Ergi, also known as Argr, is a traditional third gender role from Northern-tradition Shamanism, most commonly within Siberian culture and Scandinavian culture, to describe an AMAB individual who takes up a female role, or an AFAB individual who takes up a male role, and live their lives as Shamans. It can be described with modern language as transgender Shamans.
History and culture
If you look at the research on shamanism worldwide - especially that from Siberia to the Inuit - you find the frequent presence of spirit-workers who transgressed gender roles and indulged in 'unusual' sexual practices. In some cultures, just showing evidence of any of these behaviors from a young age was considered a sign that a child was bound to be a spirit-worker of some sort, and was respected.
Interviews with these Ergi report that, according to their spirtual and religious experiences, the spirits informed the shamans in question that they were required to put on the clothing and take up the jobs of the opposite gender; in some cases, they lived their whole life in this way, including taking lovers appropriate to their role, and in some cases the male-to-female shamans would ritually mime childbirth.
Some claimed that they picked up the traditional skills of their new role as quickly as they did due to the spirits helping them with it constantly. In some cases, the transformed shaman believed or was accepted that they had a spirit-husband or spirit-wife who had transformed them to be the "right" gender for that marriage as far as the spirit-spouse was concerned. Researchers tell of the troubles of being married to such a one, as the spirit-spouse was considered the "real" head of household, and the shaman's spouse had to obey the commands of the shaman's spirit-husband or be fatally punished.
Even here, however, the special role of these shamans show obvious signs of being considered seperate to cisgender men and cisgender women. Interviews repeatedly would come across the fact that while these transformed shamans were not necessarily fully accepted or much liked by their tribesfolk, nobody gave them too much trouble due to their perceived power. While tribesfolk differed on whether male or female shamans were stronger, they were united in believing that the Ergi were the most powerful of all. In fact, the social respect allocated to them was used by researchers as an example of the power attributed to shamans in general; if an ordinary individual of the tribe decided to change their gender expression, they might be shunned, but if a shaman did it, it was a sacred thing done by the spirits to give them extra power.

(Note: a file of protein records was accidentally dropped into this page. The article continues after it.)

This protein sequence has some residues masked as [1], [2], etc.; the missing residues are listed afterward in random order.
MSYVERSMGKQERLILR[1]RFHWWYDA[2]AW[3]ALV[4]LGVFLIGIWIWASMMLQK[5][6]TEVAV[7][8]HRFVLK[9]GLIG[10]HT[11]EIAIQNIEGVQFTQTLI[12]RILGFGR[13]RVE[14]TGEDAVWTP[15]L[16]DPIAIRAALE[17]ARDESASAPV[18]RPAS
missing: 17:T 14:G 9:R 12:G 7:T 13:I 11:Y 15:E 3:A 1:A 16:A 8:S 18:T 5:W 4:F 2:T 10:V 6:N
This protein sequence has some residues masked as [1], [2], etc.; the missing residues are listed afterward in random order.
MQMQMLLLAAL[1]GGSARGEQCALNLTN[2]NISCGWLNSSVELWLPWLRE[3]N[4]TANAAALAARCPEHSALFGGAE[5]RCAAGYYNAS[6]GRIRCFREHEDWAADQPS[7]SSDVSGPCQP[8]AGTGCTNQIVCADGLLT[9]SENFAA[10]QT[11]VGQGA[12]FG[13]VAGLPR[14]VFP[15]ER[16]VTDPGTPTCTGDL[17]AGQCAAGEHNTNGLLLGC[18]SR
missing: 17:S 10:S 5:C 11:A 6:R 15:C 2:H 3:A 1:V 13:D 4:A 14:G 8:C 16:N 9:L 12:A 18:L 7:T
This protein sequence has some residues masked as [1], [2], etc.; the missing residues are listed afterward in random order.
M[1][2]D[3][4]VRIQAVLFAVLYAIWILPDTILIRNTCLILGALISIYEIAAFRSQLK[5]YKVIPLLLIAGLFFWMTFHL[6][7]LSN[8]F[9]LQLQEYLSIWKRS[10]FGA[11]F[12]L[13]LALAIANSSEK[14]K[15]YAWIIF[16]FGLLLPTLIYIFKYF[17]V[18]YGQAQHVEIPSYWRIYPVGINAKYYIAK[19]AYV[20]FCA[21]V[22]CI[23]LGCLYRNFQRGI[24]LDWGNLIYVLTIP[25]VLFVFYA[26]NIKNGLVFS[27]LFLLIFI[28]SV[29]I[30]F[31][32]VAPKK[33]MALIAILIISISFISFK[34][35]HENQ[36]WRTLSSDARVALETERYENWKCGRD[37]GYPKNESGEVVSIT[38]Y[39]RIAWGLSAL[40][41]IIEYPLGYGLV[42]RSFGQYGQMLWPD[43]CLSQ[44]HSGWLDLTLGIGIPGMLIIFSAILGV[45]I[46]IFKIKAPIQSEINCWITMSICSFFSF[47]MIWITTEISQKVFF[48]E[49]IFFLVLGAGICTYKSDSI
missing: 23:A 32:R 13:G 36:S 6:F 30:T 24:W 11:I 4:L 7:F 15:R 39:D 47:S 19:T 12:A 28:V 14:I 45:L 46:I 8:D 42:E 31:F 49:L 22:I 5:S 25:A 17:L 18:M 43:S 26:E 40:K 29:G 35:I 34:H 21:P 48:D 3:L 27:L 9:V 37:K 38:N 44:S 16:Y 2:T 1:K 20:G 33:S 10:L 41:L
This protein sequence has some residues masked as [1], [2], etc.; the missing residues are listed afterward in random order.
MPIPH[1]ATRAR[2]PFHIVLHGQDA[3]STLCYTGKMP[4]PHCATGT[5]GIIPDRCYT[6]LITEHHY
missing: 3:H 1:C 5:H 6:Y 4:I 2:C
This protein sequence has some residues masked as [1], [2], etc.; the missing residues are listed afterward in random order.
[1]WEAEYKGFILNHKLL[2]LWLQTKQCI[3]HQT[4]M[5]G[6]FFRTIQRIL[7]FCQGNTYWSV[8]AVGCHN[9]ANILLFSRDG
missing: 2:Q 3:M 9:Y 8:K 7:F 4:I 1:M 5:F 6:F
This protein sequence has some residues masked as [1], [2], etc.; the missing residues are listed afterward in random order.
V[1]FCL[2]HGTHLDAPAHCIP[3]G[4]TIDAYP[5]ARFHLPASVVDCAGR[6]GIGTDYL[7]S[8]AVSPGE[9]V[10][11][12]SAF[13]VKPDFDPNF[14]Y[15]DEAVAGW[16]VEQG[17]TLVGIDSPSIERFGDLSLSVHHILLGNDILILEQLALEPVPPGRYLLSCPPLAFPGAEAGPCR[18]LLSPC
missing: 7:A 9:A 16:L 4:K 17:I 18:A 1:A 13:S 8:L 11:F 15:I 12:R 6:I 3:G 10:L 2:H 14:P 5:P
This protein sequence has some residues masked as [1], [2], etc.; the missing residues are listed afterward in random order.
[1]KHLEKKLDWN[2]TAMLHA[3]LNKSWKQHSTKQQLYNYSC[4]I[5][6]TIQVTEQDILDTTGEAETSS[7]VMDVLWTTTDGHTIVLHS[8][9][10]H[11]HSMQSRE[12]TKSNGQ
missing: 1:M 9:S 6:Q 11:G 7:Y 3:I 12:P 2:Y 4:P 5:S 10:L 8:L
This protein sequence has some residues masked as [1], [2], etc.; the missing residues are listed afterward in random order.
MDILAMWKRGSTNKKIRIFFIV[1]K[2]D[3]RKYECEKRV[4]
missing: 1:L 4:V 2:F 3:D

It's also been observed that when it comes to tribal gender-roles and the tasks and taboos differentiated between them, there are really three gender roles - men, women, and shamans. Regardless of the shaman's gender presentation, they are permitted to do what is not permitted, because their position sets them apart, and because doing so gives them power. Male ergi shamans could be around women in childbirth without harm to themselves; women ergi shamans could touch sacred objects usually restricted from female contact.
Transfeminine Ergi are often deemed as a "soft man", which almost all Shamans dreaded to be told to do by the spirits. Still, some received the command anyway, and had to go along with it or be killed. Some AMAB individuals apparently preferred death to going through this transformation, and received it. Many who started this transition did not go all the way through to the end. The transition starts with a change of hairstyle to that of the female roles, and then progresses to a change of clothing. The final phase has them changing their job roles in the tribe, taking on the tasks of their new gender, and marrying partners appropriate to their new role.
An Ergi wife did not typically have to conform to the taboos of women. Unlike cisgender women, they could accompany their husband to battle, and rather than taking their husband's name, sometimes the husband took theirs instead.
Sometimes, you may also find reports of male-to-female Ergi shamans who took up the role of women later in life, after they were already married to another woman, but remained labeled 'husbands' to their wives and 'fathers' to their children, merely adopting female clothing and household jobs. This means, in technicality, they are in a sapphic relationship while using masculine labels. Some also merely donned women's clothing during ceremonies.
The Ergi flag is divided into three columns and three rows. The outer columns appear to depict the Russian flag, and the central column displays lighter versions of these colors, appearing to reflect the transgender pride flag. The origins of this flag are unknown.